Tesla News (TSLA) laying the groundwork for its second stock split in two years has analysts and investors alike optimistic, with shares rising 8% on Monday following the news.
According to Wedbush Securities managing director Dan Ives, the electric vehicle maker is on the right track.
“Tesla is in a massive position of strength right now in terms of where it’s going from a manufacturing perspective, in terms of Berlin, Austin and overall demand,” Ives said on Yahoo Finance Live (video above ), later. adding, “They have this high class problem of a four-digit stock. And I think that’s something where you could always have the debate, but a stock split is a smart strategic move for Tesla, all like for Amazon, just like it was for Google, as well as for Apple.”
A stock split would change the price per share of Tesla shares, but not the overall value of those holdings.
A Tesla recently regulatory filing showed that the electric vehicle maker plans to seek shareholder approval at its next annual meeting to increase the number of authorized common shares to “allow for a stock split”.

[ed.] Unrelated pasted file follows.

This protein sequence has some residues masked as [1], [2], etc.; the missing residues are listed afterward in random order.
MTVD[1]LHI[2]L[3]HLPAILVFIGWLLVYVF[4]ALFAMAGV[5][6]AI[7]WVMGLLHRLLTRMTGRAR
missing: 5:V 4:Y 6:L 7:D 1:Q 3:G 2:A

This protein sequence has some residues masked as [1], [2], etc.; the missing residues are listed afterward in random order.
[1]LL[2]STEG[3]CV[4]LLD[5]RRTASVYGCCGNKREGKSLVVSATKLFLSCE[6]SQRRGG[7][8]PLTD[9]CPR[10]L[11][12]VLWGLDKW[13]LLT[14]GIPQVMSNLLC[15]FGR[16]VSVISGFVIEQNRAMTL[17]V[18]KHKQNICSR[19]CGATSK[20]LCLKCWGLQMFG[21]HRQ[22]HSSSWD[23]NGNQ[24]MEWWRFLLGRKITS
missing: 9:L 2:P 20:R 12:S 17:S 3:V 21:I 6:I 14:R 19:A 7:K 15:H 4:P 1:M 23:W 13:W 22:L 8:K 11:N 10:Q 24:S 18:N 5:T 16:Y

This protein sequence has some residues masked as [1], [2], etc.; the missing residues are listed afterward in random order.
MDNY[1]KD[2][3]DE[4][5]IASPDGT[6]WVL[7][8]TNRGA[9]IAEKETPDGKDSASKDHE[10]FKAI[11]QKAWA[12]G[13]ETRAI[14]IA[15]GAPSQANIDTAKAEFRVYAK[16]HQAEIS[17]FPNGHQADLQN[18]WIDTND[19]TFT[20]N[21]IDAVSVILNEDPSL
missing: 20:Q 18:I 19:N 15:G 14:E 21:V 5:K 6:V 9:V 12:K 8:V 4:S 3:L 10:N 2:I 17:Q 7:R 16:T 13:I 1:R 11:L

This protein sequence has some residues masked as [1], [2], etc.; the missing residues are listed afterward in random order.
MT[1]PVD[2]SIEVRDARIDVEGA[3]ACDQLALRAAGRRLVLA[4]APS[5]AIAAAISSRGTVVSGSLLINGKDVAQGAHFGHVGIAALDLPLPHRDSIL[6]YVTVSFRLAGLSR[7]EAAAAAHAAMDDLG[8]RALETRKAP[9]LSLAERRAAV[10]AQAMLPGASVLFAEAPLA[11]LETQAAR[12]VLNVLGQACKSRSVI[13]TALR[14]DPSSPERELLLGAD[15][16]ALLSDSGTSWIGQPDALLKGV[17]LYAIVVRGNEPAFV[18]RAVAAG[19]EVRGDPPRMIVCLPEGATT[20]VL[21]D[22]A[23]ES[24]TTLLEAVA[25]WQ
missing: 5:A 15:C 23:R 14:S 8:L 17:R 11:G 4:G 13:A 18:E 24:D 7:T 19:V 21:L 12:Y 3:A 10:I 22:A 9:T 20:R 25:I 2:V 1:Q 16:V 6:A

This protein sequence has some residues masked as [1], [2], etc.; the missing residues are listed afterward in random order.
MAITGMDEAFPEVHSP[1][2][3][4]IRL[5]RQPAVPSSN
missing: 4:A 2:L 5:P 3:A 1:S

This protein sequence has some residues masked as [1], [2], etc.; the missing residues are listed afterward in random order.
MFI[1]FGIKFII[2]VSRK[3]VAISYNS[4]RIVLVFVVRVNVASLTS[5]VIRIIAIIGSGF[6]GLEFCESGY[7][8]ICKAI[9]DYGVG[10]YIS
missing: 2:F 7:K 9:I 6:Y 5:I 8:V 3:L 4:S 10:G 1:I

“It’s really the world of Tesla and everyone else pays rent”
In early August 2020, Tesla announced a stock of five for one knocked down which sent the stock price to an all-time high of $2,000. Following the stock split, the price per share was reset to around $460.
Tesla shares fell earlier this month after CEO Elon Musk tweeted that the company was facing inflationary pressures. The stock has since rebounded to over $1,000 per share.
“You’re not buying it because of a stock split,” Ives said. “You buy it because basically where you think it’s going to go, but the stock split is going to be something that’s a catalyst. It’s been rumored for four or five months. And I think that was smart to go out there.”
Tesla’s board has approved management’s proposal but has not yet approved the actual stock split, according to the filing.
Ives thinks the timing of the stock split announcement is “bullish” following the grand opening of Tesla in Berlin and the upcoming production facility in Austin, Texas. CEO Elon Musk opened Tesla’s first European factory in Germany last week, which will employ 12,000 people and produce 500,000 vehicles a year.
“[A] company that’s going to do its second spinoff in two years isn’t doing it because it’s in a weak position,” Ives said. “I think it shows a position of strength, of confidence.”
And as the company goes through the first quarter, he added, “you’re going to see more and more momentum, especially from a manufacturing perspective. You’ve got the barbecue from the 7 April in Austin where it cuts the ribbon there And despite all the noise, despite all the competition right now, Tesla, at least in EV country, it’s really Tesla world and everybody else is paying rent .”
Dani Romero is a reporter for Yahoo Finance. Follow her on Twitter: @daniromerotv